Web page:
My body didn’t belong to me for a long time. It was something I dwelled in and looked out of and how people identified “me.” It’s always been small. When I was a child people always picked me up when they hugged me, and even now, as a habit I suppose, I reach over people’s shoulders though they’re a foot taller than me. When I was small, (and I probably would now, if I was ever to get this close to someone for an extended period of time) and I’d lean up against someone, I’d try to breathe like them, even if I felt it strain my body and lungs. The thought never occurred to me that these limbs and organs belonged to me.
Recently, but not too recently, a friend mentioned to me that all women have public bodies, and before I could stir up any memories of my childhood or think of all the times I’ve been told to smile, I felt a strange mix of understanding and anger simmer in my veins. She reminded me that even at the gynecologist, where we’re already exposed and prodded, the name of the tool used to investigate our vaginas is called the speculum. We discussed Caitlyn Jenner and how people feel the need to comment on her transition more than Chaz Bono’s, because (apparently) it’s a mystery as to who would want to live in a female body.
Like all other psychological problems that incessantly plague us when we have to mingle with other people and make those interactions make sense with our inner monologues, it begins with what each of us were raised to believe. The long and short of the traumatizing part is that my friend’s dad was a little handsy, my step-dad was a little handsy, and the comments men at bars (which my parents brought me to) would make comments that felt handsy. My step-dad consistently told me I was fat and would follow me around the house pointing out all the parts of me that jiggled. Ya know, because it wasn’t enough to be going through puberty and already feeling weird about all the weird shit happening to my body.
The first time I thought I had some kind of control over my body I was washing dishes. My hands worked to remove dry food from silverware in the sudsy water when my step-dad, sucking his teeth as always, moved behind me and slapped my ass. I was about thirteen. This behavior was normal, but for whatever reason I couldn’t take that shit any more. Without thinking, I pulled my hand out of the sink, grasping a spoon, and I said, “If you ever do that again, I’ll fucking kill you. Don’t touch me.” Now, I was never one to back sass (I normally just hung in my room and read), so my actions were somewhat confusing…Not to mention I basically threatened to kill this grown ass man with a spoon. It had to have been a solid resolution because I continued to hold the spoon and stare at him. Finally, he responded, “No one wants to touch that anyway. You think you’re something special?” After that encounter, he stopped touching me, but the comments persisted in full-force up until I moved out at nineteen. In a number of ways, this relationship taught me to hate my body.
When I did move out, nothing much changed. From men, “Smile. You’re pretty.” From women, “You don’t understand what it’s like to be a big girl. You’ve always been small.” Turns out there was always something wrong with it, but now it was mine and it was a way for people to control me, and a way for people to hate me.
No one saw me naked in a sexual way until I was 21. I thought his head was going to explode, so I thought, “Maybe there is something good about this thing.” I wanted to use it. I started form modeling. I was so nervous. The art teacher looked at me in nothing but my towel standing in front of a bunch of college sophomores. “Are you ready?” He asked. Effortlessly, I dropped my towel. My first thought was, “Well, they can’t unsee it.” I wish I could say that experience was cathartic, alas I still didn’t accept my body as mine, and I still kinda hated it because it didn’t look like everyone wanted it to look. I didn’t know what I wanted it to look like, to be honest. I didn’t know what it would take for me to assume it as my own.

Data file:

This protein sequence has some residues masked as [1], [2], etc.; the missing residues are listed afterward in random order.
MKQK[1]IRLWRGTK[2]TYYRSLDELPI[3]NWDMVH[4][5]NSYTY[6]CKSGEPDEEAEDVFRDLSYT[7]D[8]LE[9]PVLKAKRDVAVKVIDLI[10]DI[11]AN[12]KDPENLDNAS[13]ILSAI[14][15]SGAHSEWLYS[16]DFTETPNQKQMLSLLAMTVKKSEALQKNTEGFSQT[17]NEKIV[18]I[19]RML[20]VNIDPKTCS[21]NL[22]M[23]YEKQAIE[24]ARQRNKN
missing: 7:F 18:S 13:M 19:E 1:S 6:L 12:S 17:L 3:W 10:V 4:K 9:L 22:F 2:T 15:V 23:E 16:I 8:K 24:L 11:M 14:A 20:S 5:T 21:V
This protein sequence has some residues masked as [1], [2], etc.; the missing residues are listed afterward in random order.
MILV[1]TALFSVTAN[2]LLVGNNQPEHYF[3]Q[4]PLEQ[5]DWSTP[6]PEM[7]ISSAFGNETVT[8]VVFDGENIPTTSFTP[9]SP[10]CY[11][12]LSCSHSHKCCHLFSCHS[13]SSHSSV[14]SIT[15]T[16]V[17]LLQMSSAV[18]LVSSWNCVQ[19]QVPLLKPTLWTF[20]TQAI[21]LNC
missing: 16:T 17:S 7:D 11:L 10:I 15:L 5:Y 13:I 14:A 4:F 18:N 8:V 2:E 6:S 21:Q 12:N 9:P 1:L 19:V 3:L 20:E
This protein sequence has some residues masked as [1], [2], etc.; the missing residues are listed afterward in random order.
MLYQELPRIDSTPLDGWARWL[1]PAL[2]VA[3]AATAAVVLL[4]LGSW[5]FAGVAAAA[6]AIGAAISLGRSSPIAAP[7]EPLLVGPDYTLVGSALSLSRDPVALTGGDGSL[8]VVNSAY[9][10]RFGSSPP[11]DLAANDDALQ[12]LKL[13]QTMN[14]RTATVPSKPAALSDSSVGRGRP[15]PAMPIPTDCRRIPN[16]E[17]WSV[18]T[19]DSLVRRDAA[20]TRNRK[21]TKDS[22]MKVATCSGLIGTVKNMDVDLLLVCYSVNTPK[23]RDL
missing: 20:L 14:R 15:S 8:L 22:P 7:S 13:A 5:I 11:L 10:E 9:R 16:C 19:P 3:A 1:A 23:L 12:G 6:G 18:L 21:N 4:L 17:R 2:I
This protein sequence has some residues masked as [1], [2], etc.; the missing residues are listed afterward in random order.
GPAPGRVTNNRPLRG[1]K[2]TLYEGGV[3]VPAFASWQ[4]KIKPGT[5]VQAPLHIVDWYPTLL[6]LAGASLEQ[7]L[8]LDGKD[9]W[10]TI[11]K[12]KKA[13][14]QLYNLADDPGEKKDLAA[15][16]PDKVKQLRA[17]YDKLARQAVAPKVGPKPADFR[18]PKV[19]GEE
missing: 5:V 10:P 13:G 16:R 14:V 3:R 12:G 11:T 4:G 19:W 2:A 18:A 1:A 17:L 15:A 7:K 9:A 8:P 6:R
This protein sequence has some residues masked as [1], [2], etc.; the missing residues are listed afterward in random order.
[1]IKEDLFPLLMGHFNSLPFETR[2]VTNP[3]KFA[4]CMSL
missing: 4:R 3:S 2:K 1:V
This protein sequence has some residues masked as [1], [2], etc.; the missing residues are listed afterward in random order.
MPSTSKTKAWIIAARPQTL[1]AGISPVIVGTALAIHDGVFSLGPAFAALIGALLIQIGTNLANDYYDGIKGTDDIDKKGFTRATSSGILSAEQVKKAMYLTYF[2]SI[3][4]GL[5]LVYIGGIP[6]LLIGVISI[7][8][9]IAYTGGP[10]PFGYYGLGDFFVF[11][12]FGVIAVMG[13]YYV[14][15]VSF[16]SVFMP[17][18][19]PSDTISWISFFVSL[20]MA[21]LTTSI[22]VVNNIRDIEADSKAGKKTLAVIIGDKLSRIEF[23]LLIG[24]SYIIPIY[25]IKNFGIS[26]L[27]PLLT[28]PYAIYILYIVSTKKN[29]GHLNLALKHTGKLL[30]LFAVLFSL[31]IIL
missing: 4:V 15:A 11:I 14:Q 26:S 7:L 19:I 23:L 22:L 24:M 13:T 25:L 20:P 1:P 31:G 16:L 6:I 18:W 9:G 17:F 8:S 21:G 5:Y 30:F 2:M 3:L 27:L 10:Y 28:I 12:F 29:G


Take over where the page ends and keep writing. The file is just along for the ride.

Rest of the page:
I carried this body for a few years after that. I didn’t acknowledge the good parts or the bad parts at all. It was just there. If you liked my body, something was wrong with you. If you didn’t like it, I was upset with myself, of course.
About a year or so ago, I noticed it beginning to change. There was a different curve connecting my waist to my hips and coiling down to my thighs. My breasts, while not saggy or anything, developed a new slope. No one told me that this would be happening so soon, or whether it was a good thing or a bad thing, and I hadn’t been in a relationship with anyone in such a way that they would be able to compare now and then and tell me what direction it was going in. What was I to do? Or to think? Could this vessel I was stuck in get any weirder?
Finally, I pulled my head out of my own ass. So many women come in so many different shapes and sizes, and they struggle with all the shit I do. (Duh, girl.) In fact, I’ve spoken to women who appear to be completely incapable of accepting anything associated with a positive body image, no matter if you ignore them or praise them. This breaks my heart.
I’ll be the first to tell you: my ass looks like cottage cheese, I’m super furry, I’m bow-legged, I’ve got stretch marks here and there, I get beard and mustache hairs, my teeth are crooked, my nose is probably too big for my face, and I’m covered in moles. Those of you who know me are rolling your eyes and shaking your heads, which is exactly what’d I’d be doing if you listed all your bodily inadequacies. Maybe we need this affirmation all the time. Maybe if we didn’t we’d be like men. Maybe if we didn’t men wouldn’t be like men.
Ultimately, no matter what it looks like it’s my body. No matter what you or he or she or they tell me it looks like or how I should feel about it, it’s mine, and I love her.